White House Invests in Vital Honey Bee Conservation Efforts
Pollinators such as the common honey bee contribute as much as $15 billion to the United States agricultural market. With bee populations experiencing a staggering decline, the U.S. government is taking steps to try and save them.
What's the Latest?
The United States Department of Agriculture will be investing $8 million for five states to expand honey bee habitats, Reuters reports. The investment is part of a push to help support dwindling populations of crop pollinators across the country. Nearly a quarter of the country's managed honey bee colonies were lost this past winter, a continuation of a staggering yearly trend. From the Reuters wire:
The recent increased loss of honey bee colonies is thought to be caused by factors including a loss of natural forage and inadequate diets, mite infestations and diseases, loss of genetic diversity, and exposure to certain pesticides.
What's the Big Idea?
The effort to revitalize honey bee populations isn't just a goal of conservationists, it's an economic imperative:
"Honey bee pollination alone adds more than $15 billion in value to agricultural crops each year in the United States," the White House said.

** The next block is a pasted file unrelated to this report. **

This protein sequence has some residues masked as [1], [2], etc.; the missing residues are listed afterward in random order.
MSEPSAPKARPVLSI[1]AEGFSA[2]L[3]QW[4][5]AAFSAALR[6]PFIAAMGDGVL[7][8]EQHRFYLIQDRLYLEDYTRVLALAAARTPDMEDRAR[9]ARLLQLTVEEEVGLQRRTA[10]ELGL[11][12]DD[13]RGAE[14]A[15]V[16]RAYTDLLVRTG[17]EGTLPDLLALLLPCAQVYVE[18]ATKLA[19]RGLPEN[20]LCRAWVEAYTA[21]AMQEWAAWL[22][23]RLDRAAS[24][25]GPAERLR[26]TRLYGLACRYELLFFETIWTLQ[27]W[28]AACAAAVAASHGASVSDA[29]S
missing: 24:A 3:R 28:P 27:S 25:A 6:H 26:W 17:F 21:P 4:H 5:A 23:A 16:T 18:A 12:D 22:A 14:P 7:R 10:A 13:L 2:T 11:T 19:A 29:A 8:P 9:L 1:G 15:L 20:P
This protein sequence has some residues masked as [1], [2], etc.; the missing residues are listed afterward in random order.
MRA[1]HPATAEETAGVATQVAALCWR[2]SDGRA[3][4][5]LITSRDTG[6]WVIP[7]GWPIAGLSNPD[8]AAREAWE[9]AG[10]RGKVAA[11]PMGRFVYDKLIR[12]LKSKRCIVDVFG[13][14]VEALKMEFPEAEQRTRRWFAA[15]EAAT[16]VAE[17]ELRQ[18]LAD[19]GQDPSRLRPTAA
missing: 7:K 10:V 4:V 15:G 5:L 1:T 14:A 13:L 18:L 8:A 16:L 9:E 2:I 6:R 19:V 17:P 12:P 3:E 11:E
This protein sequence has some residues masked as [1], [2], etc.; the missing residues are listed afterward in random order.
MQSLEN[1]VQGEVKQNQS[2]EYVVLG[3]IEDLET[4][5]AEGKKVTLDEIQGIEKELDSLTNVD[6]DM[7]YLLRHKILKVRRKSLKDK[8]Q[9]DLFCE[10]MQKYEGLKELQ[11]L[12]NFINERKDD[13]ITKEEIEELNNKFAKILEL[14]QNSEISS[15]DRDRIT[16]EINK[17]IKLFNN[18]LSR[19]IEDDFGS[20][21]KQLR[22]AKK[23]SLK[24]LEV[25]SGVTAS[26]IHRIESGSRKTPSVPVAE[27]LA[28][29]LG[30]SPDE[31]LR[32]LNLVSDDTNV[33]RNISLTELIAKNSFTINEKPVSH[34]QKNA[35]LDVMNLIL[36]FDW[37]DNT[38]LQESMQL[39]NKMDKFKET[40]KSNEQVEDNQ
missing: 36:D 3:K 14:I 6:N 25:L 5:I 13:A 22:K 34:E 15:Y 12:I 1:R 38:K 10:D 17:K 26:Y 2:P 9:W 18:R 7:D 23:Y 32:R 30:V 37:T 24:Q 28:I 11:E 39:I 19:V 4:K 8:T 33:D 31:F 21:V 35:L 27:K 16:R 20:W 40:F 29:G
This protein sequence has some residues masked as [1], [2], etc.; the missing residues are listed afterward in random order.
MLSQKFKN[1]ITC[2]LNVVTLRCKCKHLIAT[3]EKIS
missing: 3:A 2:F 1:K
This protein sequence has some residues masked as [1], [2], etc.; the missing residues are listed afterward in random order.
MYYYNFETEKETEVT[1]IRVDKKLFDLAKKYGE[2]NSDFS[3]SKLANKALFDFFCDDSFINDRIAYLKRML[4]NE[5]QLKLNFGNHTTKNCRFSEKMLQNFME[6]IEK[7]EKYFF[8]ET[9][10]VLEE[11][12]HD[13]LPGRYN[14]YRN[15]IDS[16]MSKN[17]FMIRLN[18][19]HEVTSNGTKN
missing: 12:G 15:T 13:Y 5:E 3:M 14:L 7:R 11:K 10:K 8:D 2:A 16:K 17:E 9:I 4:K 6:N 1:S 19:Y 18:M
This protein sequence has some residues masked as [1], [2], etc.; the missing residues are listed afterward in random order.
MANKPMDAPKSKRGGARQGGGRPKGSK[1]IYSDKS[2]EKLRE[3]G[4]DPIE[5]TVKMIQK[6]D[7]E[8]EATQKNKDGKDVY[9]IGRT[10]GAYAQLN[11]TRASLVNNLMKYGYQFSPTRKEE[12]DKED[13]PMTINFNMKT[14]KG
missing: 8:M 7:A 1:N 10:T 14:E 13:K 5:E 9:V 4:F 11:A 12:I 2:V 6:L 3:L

That's right: $15 billion with a b(ee). Each year, honey bees pollinate plants that produce about 25% of all food consumed by Americans. These include apples, watermelons, beans, and almonds.
The bee crisis isn't merely an American one; European governments have reported similar declines. The heightened rate at which honey bees are dying could imperil the global food market and entire agricultural industries. If pollinator populations continue to shrink, food supplies would be cut and prices would rise to dangerous levels. This has been a fear for many years now and scientists have made many attempts to stave off colony collapse, including the production of genetically modified bees.
It's relieving that the U.S. government recognizes the importance of pollinators to our food supply and economy. It remains to be seen whether their strategies churn out positive results.
Read more at Reuters
Photo credit: szefei / Shutterstock
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